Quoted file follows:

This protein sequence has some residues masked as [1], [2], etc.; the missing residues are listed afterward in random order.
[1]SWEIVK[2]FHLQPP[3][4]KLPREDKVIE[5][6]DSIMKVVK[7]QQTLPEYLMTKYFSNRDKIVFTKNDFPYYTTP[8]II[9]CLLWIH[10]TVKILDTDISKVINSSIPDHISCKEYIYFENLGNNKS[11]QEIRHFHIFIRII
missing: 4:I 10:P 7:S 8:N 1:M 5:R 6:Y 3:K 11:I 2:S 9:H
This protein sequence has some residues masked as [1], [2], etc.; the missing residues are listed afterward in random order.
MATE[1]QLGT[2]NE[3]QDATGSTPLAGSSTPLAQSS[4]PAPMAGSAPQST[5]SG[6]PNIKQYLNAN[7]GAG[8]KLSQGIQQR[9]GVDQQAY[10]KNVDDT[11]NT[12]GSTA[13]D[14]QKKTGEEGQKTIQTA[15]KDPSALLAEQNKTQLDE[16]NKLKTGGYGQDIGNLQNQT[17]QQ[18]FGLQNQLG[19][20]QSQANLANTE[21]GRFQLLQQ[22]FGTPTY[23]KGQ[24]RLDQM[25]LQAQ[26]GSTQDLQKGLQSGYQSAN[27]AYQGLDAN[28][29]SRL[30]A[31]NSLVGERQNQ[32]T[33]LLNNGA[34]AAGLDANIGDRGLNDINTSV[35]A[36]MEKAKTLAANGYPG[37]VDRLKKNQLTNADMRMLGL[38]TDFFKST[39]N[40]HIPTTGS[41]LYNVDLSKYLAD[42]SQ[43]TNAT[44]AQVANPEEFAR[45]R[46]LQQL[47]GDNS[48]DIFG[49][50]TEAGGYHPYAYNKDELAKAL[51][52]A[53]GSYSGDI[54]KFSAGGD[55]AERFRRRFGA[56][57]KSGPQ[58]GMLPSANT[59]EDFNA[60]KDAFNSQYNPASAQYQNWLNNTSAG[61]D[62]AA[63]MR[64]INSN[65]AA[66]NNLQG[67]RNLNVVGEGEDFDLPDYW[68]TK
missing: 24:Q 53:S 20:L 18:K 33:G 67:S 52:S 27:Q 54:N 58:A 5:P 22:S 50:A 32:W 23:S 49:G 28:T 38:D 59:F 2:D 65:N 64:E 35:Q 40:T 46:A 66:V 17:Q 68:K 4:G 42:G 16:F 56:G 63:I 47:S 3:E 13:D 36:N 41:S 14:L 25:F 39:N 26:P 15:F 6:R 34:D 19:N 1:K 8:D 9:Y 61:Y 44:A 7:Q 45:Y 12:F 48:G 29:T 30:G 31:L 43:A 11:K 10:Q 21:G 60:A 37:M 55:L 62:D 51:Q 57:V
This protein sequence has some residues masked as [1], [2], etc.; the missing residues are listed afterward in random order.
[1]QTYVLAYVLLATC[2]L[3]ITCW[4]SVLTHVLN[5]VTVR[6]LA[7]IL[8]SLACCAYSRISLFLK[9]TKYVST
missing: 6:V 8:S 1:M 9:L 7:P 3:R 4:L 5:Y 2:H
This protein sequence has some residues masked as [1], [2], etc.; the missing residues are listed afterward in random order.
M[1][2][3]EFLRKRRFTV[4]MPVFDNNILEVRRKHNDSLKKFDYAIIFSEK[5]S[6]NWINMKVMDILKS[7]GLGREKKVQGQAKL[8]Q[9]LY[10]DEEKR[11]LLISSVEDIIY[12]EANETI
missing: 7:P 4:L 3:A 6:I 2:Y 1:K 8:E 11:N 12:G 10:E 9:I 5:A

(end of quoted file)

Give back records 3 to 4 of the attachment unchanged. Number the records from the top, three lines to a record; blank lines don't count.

This protein sequence has some residues masked as [1], [2], etc.; the missing residues are listed afterward in random order.
[1]QTYVLAYVLLATC[2]L[3]ITCW[4]SVLTHVLN[5]VTVR[6]LA[7]IL[8]SLACCAYSRISLFLK[9]TKYVST
missing: 6:V 8:S 1:M 9:L 7:P 3:R 4:L 5:Y 2:H
This protein sequence has some residues masked as [1], [2], etc.; the missing residues are listed afterward in random order.
M[1][2][3]EFLRKRRFTV[4]MPVFDNNILEVRRKHNDSLKKFDYAIIFSEK[5]S[6]NWINMKVMDILKS[7]GLGREKKVQGQAKL[8]Q[9]LY[10]DEEKR[11]LLISSVEDIIY[12]EANETI
missing: 7:P 4:L 3:A 6:I 2:Y 1:K 8:E 11:N 12:G 10:E 9:I 5:A